Latest news stories and opinions about the Dental, GP and Care Industries. For your ease of use, we have established categories under which you can source the relevant articles and news items.
Workplace Safety Outside The Building – Part Three
In previous blogs, I have given guidance on health and safety outside. I will continue in this blog in the same format to cover outside safety, giving guidance and recommendations on other generic and specific outside hazards, such as, lighting, uneven ground and slippery conditions caused by adverse weather.
The named person with responsibilities for the outside of a premises, whether that is a nominated person within a business, or a landlord (depending on detail within contractual arrangements between both), would need to carry out a specific suitable and sufficient risk assessment for the outside of the building. This is to identify any significant hazards that, potentially, could cause a risk of injury to a person within the boundary of the premises. A person by virtue of a contract or tenancy, has an obligation to ensure the maintenance or repair of the premises, including any means of access or egress, to ensure employees and others are protected from harm.
The legislation that covers the requirement to carry out a risk assessments is:
The Management of Health and Safety at Work Regulations 1999: Regulation 3 states that every employer shall make a suitable and sufficient assessment of -
- the risks to the health and safety of his employees to which they are exposed whilst they are at work; and
- the risks to the health and safety of persons not in his employment arising out of or in connection with the conduct by him of his undertaking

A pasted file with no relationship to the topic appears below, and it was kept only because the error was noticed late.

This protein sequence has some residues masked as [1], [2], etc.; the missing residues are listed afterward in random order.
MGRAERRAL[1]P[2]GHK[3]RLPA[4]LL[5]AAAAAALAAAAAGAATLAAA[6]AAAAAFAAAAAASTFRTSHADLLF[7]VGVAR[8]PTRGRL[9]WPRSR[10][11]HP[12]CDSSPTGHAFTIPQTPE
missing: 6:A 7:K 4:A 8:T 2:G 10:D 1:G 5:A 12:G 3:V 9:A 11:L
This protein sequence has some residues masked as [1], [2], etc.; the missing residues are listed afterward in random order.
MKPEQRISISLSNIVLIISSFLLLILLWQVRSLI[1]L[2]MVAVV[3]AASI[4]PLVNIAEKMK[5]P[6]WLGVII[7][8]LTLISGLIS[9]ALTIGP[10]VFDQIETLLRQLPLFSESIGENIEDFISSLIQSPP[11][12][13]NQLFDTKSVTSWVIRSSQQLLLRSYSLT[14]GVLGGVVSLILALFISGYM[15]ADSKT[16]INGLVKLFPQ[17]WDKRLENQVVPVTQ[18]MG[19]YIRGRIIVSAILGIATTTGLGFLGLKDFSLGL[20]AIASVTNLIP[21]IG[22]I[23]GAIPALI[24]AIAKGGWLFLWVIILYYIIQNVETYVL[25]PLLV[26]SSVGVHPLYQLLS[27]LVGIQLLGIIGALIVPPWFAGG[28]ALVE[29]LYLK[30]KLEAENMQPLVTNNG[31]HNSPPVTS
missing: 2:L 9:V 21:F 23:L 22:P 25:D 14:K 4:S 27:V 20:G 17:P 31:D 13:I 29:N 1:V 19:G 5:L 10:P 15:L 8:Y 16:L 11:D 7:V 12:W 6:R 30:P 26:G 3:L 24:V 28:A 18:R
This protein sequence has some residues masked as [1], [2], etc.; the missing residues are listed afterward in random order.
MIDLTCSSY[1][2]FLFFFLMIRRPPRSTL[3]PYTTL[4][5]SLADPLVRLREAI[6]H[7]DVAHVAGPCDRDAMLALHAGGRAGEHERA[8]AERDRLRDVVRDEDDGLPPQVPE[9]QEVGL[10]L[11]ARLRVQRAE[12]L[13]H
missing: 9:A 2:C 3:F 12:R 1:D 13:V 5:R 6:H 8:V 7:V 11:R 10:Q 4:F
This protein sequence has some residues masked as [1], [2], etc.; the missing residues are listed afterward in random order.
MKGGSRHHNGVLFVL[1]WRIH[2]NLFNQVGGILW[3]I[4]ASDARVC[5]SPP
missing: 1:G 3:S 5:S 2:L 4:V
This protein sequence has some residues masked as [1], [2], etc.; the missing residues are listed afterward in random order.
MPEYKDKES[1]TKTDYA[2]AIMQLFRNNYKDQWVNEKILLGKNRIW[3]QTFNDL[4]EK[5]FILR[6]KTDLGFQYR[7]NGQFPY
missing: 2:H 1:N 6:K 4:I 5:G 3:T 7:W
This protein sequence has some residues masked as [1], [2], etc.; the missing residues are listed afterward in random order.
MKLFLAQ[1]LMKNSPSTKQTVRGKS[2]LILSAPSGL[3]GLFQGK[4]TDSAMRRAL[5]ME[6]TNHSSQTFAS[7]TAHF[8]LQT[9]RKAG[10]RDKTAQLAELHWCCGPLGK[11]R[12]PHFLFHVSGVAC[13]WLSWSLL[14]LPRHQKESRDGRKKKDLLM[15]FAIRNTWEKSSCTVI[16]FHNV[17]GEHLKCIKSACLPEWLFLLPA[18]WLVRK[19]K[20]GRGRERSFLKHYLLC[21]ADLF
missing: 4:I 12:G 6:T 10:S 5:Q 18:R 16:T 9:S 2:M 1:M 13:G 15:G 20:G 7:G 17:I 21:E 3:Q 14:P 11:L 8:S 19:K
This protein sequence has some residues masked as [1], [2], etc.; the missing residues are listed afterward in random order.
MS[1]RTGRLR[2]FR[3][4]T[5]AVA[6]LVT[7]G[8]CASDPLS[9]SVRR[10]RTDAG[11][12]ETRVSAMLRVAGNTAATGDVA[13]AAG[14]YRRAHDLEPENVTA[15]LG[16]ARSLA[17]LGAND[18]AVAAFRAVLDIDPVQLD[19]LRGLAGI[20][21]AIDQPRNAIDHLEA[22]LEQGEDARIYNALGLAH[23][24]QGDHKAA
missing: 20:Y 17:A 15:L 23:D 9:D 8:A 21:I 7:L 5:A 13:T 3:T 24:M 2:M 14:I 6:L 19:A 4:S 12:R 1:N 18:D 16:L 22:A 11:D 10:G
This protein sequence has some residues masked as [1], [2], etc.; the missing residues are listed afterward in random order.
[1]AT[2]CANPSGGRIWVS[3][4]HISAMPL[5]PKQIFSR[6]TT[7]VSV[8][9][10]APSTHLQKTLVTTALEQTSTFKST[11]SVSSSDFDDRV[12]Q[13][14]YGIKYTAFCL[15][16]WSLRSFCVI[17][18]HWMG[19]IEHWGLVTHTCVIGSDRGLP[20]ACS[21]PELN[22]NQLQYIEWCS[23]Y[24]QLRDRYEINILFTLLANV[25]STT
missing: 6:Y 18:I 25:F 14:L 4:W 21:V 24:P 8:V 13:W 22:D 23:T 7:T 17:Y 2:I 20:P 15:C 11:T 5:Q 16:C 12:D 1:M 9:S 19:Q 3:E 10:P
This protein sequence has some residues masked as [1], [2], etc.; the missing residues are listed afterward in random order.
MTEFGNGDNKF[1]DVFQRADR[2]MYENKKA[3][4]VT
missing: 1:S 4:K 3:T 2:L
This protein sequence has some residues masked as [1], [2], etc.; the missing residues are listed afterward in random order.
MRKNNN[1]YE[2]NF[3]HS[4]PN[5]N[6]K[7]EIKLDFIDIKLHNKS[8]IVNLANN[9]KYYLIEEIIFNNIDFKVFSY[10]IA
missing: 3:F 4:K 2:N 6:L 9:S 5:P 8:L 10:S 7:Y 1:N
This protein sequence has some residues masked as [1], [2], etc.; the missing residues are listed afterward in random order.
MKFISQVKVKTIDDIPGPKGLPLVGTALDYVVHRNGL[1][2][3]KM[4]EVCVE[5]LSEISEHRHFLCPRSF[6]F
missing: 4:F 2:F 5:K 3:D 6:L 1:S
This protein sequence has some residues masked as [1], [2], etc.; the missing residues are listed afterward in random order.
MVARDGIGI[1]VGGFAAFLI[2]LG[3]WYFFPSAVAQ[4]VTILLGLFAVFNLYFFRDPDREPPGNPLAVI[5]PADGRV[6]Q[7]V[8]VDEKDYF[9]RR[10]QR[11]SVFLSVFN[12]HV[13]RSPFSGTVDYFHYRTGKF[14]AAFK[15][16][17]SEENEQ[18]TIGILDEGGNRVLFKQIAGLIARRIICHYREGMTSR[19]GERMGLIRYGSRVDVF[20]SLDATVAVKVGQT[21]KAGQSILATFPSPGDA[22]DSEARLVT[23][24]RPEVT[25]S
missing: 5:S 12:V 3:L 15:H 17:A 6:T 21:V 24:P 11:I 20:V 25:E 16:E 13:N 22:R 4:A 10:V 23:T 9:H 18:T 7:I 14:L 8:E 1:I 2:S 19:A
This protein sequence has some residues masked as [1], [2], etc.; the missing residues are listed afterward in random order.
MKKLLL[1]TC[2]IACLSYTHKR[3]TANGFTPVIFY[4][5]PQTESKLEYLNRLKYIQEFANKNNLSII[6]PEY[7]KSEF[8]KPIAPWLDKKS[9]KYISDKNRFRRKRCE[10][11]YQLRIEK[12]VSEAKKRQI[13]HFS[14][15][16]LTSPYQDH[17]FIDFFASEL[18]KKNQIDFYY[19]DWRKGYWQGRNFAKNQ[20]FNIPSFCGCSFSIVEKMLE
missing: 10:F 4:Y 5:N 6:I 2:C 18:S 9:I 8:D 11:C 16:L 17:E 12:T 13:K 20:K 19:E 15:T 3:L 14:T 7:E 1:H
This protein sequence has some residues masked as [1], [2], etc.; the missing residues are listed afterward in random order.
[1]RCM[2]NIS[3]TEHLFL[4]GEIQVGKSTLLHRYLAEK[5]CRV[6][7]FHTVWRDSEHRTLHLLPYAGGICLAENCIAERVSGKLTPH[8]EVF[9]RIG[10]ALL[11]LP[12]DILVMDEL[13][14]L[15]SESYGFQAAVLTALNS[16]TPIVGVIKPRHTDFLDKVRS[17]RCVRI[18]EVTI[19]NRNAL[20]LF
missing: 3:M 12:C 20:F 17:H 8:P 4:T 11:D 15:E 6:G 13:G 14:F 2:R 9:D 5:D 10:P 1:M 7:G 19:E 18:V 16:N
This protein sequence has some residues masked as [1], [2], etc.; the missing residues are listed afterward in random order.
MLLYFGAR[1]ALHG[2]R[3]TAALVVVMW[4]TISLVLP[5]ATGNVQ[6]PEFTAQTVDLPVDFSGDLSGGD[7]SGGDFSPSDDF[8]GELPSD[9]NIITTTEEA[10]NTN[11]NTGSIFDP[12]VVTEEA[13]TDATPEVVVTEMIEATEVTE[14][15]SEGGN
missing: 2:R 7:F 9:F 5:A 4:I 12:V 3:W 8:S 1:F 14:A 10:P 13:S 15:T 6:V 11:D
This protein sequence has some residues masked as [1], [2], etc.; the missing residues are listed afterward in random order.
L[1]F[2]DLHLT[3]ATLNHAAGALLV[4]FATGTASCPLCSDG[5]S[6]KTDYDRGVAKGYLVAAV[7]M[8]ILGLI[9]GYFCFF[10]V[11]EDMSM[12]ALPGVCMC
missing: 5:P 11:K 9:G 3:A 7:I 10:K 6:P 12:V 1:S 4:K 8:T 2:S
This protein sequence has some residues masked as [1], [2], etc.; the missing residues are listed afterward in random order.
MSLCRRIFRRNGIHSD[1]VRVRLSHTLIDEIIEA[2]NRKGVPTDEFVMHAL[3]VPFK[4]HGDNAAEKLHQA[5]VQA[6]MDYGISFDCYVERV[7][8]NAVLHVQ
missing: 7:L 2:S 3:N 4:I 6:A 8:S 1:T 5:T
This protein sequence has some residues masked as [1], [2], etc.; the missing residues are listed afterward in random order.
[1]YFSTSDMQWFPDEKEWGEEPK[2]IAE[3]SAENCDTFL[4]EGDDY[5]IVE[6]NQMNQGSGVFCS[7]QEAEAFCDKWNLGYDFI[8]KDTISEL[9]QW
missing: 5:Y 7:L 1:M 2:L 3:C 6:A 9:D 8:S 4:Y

The Health and Safety at Work etc Act 1974 covers duties of person with control of premises
- Section 4 (3) of the Health and Safety at Work etc Act 1974 sets out the general duties of persons concerned with premises to persons other than their employees.
Risk Assessment Outside
I would recommend that the following hazards are assessed when conducting a risk assessment covering the outside of a building:
- Adverse weather conditions - The outside premises are not sheltered from adverse weather conditions including cold, wet and icy weather. The building should be prepared by providing salt grit bins in icy weather and removing snow to minimise the risk of slips, trips and falls.
- Falling leaves - If your premises has trees then there is a need to consider obtaining the services of a competent arboriculturist, to ensure that there is no risk of branches or trees falling during extreme windy conditions. In the UK every year between 5 and 6 people in the UK are killed when trees or branches fall on them.
- Ground Condition - The ground surface conditions, particularly where there is uneven ground and cracks in walking areas, could pose a slip, trip or fall hazard. Other changes in driving areas such as the presence of potholes or a bump caused by worn out ground, could lead to a car incident.
- Parking barriers - The movement of a parking barrier up and down, can cause contact injuries if a pedestrian walks under a barrier when it is raised as a car has driven through.
- Poor lighting - The outside needs adequate lighting, particularly in the winter months where it is dark outside from 4pm and people are at work.
- Waste bins and rubbish - Storage of materials and other containers, need to be secured in place to prevent windy conditions moving the materials which could strike a person.
- Hazardous substances storage - Gas cylinders must be stored according to BOC gas requirements and other manufacturers’ requirements. Any hazardous substances stored outside need to be in a secure storage area with appropriate safety signage such as ‘No Smoking’ or ‘Flammable Substances’, or ‘Do not enter – Authorised personnel only’.
QCS provides further guidance in their Workplace Environment Policy and Procedure in their Management system. In my next blog I will review the health and safety in the building beginning in the reception area.
Advice about the safe management of trees can be found on the HSE website here.
Further information of the Health and Safety at Work Act 1974 can be found on here.
Sally Beck RGN, BSc (Hons), MSc, CMIOSH – QCS Expert Health and Safety Contributor